Chesimard, who remains on the FBI’s Most Wanted List, escaped from prison in 1979 with the help of several Black Liberation Army (BLA) members and is taking sanctuary in Communist Cuba.
The BLM has also supported the release of imprisoned BLA members Herman Bell and Anthony Bottom. Both Bell and Bottom were convicted in the shooting deaths of New York Police officers Joseph Piagentini and Waverly Jones, and SFPD Sergeant John Young.
The BLA, a domestic terrorist organization responsible for a series of bombings, murders, robberies, and prison breaks during the 1970s and ’80s has been described by BLM advocate Angela Davis as the “…forerunner of movements like Black Lives Matter today.”
Former domestic terrorist Susan Rosenberg was listed in the BLM’s Board of Directors as recently as June. Rosenberg, a member of the M19 Communist organization that set off a bomb at the U.S. Capitol in 1983, served 16 years in federal prison for her role in a bank robbery in which a guard and two police officers were killed.
She was set free after President Bill Clinton pardoned her just before leaving office.
The BLM foundation in 2016 came out in support of the Boycott, Divestment, Sanctions (BDS) movement against Israel.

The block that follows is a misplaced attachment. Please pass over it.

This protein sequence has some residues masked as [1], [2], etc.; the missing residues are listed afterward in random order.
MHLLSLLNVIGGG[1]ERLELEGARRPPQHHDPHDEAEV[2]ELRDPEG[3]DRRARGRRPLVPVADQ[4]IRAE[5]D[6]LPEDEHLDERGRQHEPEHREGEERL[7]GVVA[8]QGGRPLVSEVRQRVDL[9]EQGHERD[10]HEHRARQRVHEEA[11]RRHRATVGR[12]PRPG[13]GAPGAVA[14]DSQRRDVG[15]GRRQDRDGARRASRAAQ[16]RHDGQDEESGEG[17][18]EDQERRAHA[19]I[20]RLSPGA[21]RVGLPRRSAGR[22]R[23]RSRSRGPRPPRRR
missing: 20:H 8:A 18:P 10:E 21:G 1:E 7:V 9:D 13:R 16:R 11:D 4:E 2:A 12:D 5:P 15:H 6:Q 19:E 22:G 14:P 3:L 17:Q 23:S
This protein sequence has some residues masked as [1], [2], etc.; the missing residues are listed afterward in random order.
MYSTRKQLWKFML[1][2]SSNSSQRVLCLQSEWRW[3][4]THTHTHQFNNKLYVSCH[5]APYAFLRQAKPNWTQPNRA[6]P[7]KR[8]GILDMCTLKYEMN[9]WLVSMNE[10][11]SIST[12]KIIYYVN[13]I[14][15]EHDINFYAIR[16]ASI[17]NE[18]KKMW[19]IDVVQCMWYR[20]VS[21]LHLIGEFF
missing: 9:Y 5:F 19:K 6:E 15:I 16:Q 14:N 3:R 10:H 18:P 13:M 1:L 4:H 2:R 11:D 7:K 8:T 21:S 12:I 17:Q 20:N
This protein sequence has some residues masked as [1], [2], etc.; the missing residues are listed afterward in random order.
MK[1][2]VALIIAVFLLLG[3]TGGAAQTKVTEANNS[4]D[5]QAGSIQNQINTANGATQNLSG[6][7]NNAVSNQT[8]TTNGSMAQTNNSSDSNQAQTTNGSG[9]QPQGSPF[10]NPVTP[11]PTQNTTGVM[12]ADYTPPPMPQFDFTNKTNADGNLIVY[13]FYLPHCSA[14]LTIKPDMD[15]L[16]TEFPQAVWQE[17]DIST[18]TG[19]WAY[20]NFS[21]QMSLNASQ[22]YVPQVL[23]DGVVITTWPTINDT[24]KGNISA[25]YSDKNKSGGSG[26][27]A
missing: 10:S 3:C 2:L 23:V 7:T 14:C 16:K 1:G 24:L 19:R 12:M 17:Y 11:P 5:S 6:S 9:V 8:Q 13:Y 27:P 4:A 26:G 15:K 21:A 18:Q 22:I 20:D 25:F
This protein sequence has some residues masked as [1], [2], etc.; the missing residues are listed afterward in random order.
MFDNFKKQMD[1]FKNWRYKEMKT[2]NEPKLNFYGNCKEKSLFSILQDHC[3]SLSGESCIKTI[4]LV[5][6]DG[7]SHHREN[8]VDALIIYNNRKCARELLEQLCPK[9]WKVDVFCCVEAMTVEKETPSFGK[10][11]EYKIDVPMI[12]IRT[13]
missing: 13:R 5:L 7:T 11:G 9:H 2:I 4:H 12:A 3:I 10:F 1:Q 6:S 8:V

Its platform calls for the eradication of U.S. financial aid to Israel.
Its financial report shows the organization clearly has the means to spend money advancing the cause, which has no bearing on life for black people in America.
During a speech at the 2017 Islamic Circle of North America (ICNA) convention, Sarsour said she was “really tired” of having to tell Muslims that “Black Lives Matter is your issue.”
These type of incidents should raise a genuine concern to anyone donating to the Black Lives Matter foundation.
In an interview broadcast on Al Jazeera, foundation Executive Director Patrisse Cullors reaffirmed the BLM’s commitment to BDS. “We realized we all need to take our solidarity a step further,” she said. A trip to the Middle East “transformed how we understood the Palestinian struggle, but also understood it in relationship to black people’s struggle inside the U.S.”